Jessie Lilley
Buddy Barnett
Brad Linaweaver

November 2009     Web Edition     Issue #3

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Odeon / 2009


By Those Who Really Knew Him

The life of Sid Vicious is not that difficult to sum up. It's the story of a street punk hanger-on who was invited into the Sex Pistols, even though he had no musical talent. It's the woeful tale of a wretch who probably murdered his girlfriend, but who died of a heroin overdose before he could go to trial. That's pretty much what the man who was born Simon John Beverley "accomplished" during his short 21 years on Earth, but in so doing he became a punk icon. Perhaps the most legendary of all time.

This documentary doesn't seek to prove anything; it just tells Sid's story through the eyes of some of those who lived it with him. Notably, Pistols personality John Lydon/Johnny Rotten does not participate in the film, but those who do pull no punches in their commentary. Jah Wobble of P.I.L. recalls how his stomach turned as he watched Sid shoot up with his mother, while Sid's one-time love interest and flatmate, Viv Albertine of the Slits, tells how he regularly pissed the bed. As if that's not already TMI, Albertine adds that, "It smelled like Newcastle Brown Ale."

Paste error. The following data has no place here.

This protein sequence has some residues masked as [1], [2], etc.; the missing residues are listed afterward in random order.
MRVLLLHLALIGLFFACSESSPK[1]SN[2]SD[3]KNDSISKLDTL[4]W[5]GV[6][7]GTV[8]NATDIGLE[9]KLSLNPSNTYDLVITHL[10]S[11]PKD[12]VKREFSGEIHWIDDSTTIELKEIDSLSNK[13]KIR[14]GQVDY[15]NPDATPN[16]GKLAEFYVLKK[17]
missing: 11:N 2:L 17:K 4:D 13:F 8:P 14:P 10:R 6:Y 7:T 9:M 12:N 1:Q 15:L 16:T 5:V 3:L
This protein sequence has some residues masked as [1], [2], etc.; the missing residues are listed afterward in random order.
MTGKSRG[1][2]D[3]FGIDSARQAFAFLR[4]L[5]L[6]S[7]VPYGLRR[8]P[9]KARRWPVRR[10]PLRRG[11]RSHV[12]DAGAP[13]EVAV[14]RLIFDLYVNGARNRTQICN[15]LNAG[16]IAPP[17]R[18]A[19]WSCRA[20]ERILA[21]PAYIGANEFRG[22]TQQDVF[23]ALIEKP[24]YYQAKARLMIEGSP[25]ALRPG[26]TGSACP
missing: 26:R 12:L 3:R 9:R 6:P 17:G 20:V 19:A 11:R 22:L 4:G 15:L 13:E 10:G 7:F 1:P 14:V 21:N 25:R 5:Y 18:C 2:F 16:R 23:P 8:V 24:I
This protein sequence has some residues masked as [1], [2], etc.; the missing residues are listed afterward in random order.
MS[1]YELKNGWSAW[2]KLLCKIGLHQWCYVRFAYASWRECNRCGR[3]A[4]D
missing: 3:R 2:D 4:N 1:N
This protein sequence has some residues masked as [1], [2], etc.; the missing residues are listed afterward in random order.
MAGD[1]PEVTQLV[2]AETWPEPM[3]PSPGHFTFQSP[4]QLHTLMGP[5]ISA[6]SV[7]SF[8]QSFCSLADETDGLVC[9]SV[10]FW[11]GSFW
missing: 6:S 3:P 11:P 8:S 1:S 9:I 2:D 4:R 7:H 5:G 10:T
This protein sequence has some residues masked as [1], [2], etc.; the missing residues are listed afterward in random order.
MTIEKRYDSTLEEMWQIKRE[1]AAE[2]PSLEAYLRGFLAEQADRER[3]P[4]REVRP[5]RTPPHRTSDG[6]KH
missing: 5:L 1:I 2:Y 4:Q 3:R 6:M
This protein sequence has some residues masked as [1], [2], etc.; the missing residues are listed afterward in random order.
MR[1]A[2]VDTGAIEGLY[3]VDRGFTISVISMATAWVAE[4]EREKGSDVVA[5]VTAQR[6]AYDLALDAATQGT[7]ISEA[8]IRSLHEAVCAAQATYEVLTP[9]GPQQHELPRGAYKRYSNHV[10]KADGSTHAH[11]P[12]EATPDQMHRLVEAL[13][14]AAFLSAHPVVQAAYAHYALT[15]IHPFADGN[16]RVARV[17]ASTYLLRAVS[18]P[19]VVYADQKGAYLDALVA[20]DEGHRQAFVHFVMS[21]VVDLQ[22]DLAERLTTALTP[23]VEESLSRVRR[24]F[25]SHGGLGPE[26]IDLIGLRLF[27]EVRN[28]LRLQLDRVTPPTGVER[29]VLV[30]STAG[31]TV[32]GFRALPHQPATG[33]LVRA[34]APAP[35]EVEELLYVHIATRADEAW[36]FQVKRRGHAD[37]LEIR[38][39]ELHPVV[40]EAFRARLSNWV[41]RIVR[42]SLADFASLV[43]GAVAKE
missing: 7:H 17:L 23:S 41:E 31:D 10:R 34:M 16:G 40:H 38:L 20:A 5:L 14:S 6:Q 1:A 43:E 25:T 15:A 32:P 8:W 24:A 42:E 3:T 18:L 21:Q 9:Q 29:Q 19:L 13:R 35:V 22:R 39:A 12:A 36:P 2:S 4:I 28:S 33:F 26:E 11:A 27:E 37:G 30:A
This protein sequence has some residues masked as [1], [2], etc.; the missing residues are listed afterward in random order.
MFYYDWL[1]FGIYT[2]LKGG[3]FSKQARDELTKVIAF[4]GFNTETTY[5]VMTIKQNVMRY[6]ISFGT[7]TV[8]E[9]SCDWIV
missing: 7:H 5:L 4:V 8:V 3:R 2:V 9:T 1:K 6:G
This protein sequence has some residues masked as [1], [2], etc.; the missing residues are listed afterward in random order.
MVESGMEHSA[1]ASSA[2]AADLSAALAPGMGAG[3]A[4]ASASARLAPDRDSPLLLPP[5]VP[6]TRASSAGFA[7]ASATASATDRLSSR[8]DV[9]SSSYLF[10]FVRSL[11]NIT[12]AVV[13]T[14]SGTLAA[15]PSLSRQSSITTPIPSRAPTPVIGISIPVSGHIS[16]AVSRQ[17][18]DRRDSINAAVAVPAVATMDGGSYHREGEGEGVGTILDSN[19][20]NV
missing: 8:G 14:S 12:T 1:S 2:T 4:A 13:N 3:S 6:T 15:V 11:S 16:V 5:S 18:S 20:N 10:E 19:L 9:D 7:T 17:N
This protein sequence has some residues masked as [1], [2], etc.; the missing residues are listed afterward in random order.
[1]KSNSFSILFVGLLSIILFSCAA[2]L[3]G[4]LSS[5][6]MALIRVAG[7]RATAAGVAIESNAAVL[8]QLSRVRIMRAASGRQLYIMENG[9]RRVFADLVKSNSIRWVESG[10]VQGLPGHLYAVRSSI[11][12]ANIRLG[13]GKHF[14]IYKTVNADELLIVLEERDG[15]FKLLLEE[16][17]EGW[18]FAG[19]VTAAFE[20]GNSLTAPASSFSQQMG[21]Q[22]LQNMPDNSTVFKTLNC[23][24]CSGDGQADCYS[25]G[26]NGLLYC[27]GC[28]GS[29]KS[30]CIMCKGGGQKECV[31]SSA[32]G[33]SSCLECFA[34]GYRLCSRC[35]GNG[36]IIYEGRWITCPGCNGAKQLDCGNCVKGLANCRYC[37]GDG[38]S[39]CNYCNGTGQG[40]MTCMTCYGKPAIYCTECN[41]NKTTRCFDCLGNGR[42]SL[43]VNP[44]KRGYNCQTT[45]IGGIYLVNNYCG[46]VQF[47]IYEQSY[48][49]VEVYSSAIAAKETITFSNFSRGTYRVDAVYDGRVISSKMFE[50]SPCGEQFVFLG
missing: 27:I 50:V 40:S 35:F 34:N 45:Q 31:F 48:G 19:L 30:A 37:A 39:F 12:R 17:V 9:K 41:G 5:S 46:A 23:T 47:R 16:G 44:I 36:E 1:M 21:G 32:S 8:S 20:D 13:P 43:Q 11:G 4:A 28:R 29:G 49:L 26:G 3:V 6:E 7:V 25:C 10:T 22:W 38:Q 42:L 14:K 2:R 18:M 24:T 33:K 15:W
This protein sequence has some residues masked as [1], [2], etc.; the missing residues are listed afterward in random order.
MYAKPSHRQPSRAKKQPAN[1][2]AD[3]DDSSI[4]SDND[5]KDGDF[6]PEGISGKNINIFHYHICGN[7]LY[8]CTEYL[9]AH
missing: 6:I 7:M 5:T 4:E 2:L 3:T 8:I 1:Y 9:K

Glen Matlock, Rat Scabies, the late Malcolm McLaren and Vivienne Westwood are among the many musicians and scenesters contributing remembrances. Westwood, like Albertine and most of the other women interviewed, can't help but light up when speaking of Sid's sex appeal. Some think Sid carefully crafted his image, that it was all a put-on. Nick Kent, a journalist for the NME that Sid whacked with a heavy chain, thinks differently. Girlfriend and would-be manager Nancy Spungeon is portrayed though, as universally disliked; all are of the opinion that a life already in chaos managed to get even worse once the bÍte noire came along.

A clip showing Sid being interviewed on television is especially prescient. When the interviewer asks Sid where he wants to be next, Sid replies without hesitation, "Under the ground." With lots of performance and other archival footage inserted between interview segments, this film makes for riveting viewing while explaining exactly how Sid got his wish.

—Kevin Wierzbicki